Iceland boss, Richard Walker, has dismissed concerns about stock availability on retail shelves but criticised the Government’s track and trace programme.
The managing director told BBC’s Today programme that there was “no need for people to panic buy.” Walker claimed that photos of bare shelves in supermarkets that have surfaced online are “isolated incidents.”
Walker went on to say, “there is certainly not a problem with supply of stock”. He clarified that the company were experiencing “some availability issues”, further stating that these issues are “probably as bad as they’ve been over the last year.”
The government’s Covid-19 track and trace programme, which notifies staff that they need to self-isolate, was the real issue, Walker said. The rate of staff being ‘pinged’ by the programme has now doubled.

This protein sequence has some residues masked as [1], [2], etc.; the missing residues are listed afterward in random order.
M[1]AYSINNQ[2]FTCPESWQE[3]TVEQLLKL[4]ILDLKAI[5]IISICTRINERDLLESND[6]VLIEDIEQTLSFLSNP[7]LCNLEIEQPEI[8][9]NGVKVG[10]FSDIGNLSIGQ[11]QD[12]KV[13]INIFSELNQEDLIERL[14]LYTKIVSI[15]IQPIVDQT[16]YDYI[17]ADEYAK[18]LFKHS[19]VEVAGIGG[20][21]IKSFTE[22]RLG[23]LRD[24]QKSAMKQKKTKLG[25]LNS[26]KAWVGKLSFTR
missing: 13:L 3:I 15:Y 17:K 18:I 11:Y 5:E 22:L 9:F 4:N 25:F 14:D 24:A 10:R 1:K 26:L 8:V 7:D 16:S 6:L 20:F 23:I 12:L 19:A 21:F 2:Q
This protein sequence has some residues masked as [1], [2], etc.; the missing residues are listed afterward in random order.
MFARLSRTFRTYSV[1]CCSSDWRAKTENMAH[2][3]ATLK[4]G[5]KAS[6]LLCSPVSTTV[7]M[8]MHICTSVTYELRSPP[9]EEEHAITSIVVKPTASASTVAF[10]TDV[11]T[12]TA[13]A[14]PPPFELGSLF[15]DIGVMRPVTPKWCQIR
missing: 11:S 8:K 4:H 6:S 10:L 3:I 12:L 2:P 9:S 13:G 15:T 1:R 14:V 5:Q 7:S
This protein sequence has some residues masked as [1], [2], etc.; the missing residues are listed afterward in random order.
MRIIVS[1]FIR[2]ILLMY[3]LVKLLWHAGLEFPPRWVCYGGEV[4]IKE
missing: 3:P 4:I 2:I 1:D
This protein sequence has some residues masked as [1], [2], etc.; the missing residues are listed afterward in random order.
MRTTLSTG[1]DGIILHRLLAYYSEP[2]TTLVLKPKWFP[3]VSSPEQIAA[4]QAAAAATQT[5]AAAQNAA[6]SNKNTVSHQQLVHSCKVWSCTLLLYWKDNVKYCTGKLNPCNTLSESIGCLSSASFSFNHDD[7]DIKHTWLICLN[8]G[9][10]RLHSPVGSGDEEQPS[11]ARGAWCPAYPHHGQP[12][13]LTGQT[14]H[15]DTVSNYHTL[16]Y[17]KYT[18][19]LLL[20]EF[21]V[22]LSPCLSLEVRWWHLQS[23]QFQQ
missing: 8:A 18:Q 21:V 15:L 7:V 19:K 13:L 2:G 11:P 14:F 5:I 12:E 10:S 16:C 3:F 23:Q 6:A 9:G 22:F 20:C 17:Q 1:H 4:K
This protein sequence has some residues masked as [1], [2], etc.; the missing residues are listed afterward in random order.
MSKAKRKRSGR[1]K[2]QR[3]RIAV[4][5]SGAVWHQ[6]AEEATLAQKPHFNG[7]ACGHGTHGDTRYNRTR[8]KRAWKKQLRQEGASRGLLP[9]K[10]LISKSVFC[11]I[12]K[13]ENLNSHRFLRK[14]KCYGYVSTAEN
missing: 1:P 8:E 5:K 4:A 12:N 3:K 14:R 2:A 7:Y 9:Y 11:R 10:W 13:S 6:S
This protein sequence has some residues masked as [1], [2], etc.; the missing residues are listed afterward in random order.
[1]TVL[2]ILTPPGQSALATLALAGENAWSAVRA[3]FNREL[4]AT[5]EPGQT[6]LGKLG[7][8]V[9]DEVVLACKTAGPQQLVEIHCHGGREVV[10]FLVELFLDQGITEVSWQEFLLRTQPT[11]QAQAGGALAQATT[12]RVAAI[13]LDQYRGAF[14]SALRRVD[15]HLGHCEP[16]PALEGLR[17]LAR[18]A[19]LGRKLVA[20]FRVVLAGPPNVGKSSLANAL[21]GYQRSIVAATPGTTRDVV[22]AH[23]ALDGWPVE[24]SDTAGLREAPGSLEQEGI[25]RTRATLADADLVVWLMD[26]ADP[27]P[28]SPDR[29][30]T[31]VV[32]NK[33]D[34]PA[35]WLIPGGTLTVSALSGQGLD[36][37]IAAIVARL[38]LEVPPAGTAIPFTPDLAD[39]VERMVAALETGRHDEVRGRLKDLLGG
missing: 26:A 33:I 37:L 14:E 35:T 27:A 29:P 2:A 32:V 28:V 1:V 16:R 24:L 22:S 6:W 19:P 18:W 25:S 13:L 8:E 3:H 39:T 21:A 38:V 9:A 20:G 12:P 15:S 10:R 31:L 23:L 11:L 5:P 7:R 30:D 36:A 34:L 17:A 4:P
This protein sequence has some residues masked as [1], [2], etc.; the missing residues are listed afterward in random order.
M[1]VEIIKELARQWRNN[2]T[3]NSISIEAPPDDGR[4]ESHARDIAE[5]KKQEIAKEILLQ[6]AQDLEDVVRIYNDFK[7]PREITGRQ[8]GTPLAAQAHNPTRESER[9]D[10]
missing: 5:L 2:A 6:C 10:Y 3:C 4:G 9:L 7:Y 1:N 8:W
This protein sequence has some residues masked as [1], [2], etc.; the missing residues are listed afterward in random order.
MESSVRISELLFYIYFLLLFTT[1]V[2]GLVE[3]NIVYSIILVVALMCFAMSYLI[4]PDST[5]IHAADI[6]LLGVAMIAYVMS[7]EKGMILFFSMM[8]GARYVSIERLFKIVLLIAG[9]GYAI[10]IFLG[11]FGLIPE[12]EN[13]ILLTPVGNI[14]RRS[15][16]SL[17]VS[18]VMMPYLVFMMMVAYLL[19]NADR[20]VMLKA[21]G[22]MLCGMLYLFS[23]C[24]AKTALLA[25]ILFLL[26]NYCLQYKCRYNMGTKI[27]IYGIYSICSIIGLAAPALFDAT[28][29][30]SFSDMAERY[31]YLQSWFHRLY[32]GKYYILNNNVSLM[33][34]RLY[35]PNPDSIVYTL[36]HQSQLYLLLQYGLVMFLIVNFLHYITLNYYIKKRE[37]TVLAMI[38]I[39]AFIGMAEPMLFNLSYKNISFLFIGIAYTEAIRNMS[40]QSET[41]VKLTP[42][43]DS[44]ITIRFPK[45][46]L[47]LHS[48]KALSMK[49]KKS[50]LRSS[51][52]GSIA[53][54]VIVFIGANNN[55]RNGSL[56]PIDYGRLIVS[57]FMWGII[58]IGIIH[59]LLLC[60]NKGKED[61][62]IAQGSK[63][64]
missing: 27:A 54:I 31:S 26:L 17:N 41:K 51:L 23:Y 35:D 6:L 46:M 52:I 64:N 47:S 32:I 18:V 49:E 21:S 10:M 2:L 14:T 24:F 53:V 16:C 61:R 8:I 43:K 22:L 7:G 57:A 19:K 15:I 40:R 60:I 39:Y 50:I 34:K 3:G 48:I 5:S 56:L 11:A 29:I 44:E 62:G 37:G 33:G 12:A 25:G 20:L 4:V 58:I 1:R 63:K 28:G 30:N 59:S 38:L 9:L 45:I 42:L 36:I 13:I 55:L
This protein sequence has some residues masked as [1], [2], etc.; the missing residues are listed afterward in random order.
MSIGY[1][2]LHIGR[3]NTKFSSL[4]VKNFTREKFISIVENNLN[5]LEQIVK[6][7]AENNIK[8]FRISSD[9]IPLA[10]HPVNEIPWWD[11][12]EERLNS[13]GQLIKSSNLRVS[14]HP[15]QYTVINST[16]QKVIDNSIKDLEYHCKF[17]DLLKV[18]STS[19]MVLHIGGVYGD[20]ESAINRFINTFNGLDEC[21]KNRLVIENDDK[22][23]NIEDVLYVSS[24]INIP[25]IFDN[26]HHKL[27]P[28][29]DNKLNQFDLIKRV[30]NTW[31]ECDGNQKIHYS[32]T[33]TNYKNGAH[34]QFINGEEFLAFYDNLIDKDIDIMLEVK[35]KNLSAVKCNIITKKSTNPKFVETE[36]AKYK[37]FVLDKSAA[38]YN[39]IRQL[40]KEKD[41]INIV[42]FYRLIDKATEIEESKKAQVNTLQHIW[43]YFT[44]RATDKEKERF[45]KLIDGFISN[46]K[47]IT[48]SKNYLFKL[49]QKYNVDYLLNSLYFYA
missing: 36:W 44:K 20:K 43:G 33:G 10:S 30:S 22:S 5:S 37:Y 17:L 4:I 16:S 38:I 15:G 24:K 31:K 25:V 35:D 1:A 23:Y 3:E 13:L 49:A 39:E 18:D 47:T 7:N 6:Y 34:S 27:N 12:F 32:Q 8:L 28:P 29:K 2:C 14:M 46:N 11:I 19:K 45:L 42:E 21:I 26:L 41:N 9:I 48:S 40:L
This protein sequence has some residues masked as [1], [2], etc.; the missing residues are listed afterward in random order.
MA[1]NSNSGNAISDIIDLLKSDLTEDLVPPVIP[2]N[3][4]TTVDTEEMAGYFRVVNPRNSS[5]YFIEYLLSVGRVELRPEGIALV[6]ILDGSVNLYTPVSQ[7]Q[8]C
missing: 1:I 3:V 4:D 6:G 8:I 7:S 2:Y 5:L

Walker stated that the company were now preparing for a rise in ‘pinging’. The company had been facing shortages of front-line retail workers and HGV drivers, and 2,000 temporary staff have been hired to deal with the labour shortages.
The British Retail Consortium (BRC) has also stated its concerns with current track and trace system and its impact on the retail sector, urging the government to “act fast.”
Andrew Opie, director of food and drink at the BRC, stated: “Retail workers and suppliers, who have played a vital role throughout this pandemic, should be allowed to work provided they are double vaccinated or can show a negative Covid test, to ensure there is no disruption to the public’s ability to get food and other goods.
He continued: “With community cases soaring, the number of healthy retail staff having to self-isolate is rising fast, disrupting retail operations.”